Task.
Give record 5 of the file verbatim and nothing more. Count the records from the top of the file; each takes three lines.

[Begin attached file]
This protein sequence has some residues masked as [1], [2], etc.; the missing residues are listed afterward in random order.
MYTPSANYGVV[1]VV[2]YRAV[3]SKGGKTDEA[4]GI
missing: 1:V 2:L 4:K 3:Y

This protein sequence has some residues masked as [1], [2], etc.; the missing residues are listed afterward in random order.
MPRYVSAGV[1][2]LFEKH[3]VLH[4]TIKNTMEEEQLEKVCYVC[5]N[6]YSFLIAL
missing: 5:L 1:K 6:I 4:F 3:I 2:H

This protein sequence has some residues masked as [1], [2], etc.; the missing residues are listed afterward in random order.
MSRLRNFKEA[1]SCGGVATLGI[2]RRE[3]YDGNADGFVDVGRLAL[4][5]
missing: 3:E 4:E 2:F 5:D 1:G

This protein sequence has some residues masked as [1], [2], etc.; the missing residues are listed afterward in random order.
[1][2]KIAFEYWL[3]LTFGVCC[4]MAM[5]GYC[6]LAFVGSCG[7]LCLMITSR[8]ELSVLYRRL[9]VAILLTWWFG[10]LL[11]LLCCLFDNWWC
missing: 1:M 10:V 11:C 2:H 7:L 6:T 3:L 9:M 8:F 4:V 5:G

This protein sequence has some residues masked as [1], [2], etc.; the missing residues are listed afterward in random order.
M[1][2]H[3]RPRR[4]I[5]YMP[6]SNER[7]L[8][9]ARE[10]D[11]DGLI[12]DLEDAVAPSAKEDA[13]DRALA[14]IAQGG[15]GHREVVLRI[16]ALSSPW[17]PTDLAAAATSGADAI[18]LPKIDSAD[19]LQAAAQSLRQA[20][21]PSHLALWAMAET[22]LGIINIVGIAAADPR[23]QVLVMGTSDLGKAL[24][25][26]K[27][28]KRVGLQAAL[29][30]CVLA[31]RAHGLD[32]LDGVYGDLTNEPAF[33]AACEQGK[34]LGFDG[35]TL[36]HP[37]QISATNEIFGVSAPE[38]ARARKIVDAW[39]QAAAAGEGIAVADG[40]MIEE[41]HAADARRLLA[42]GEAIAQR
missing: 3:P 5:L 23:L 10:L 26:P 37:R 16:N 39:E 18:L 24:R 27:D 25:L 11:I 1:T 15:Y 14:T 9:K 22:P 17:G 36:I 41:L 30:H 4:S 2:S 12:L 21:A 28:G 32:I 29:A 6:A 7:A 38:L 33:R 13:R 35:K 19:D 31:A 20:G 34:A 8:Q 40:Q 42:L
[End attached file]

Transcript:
This protein sequence has some residues masked as [1], [2], etc.; the missing residues are listed afterward in random order.
M[1][2]H[3]RPRR[4]I[5]YMP[6]SNER[7]L[8][9]ARE[10]D[11]DGLI[12]DLEDAVAPSAKEDA[13]DRALA[14]IAQGG[15]GHREVVLRI[16]ALSSPW[17]PTDLAAAATSGADAI[18]LPKIDSAD[19]LQAAAQSLRQA[20][21]PSHLALWAMAET[22]LGIINIVGIAAADPR[23]QVLVMGTSDLGKAL[24][25][26]K[27][28]KRVGLQAAL[29][30]CVLA[31]RAHGLD[32]LDGVYGDLTNEPAF[33]AACEQGK[34]LGFDG[35]TL[36]HP[37]QISATNEIFGVSAPE[38]ARARKIVDAW[39]QAAAAGEGIAVADG[40]MIEE[41]HAADARRLLA[42]GEAIAQR
missing: 3:P 5:L 23:L 10:L 26:P 37:R 16:N 39:E 18:L 24:R 27:D 25:L 11:I 1:T 15:Y 14:T 9:K 22:P 17:G 36:I 41:L 30:H 4:S 2:S 12:L 21:A 28:G 32:I 29:A 6:A 7:A 38:L 33:R 13:R 35:K 19:D 31:A 20:G 34:A 8:Q 40:Q 42:L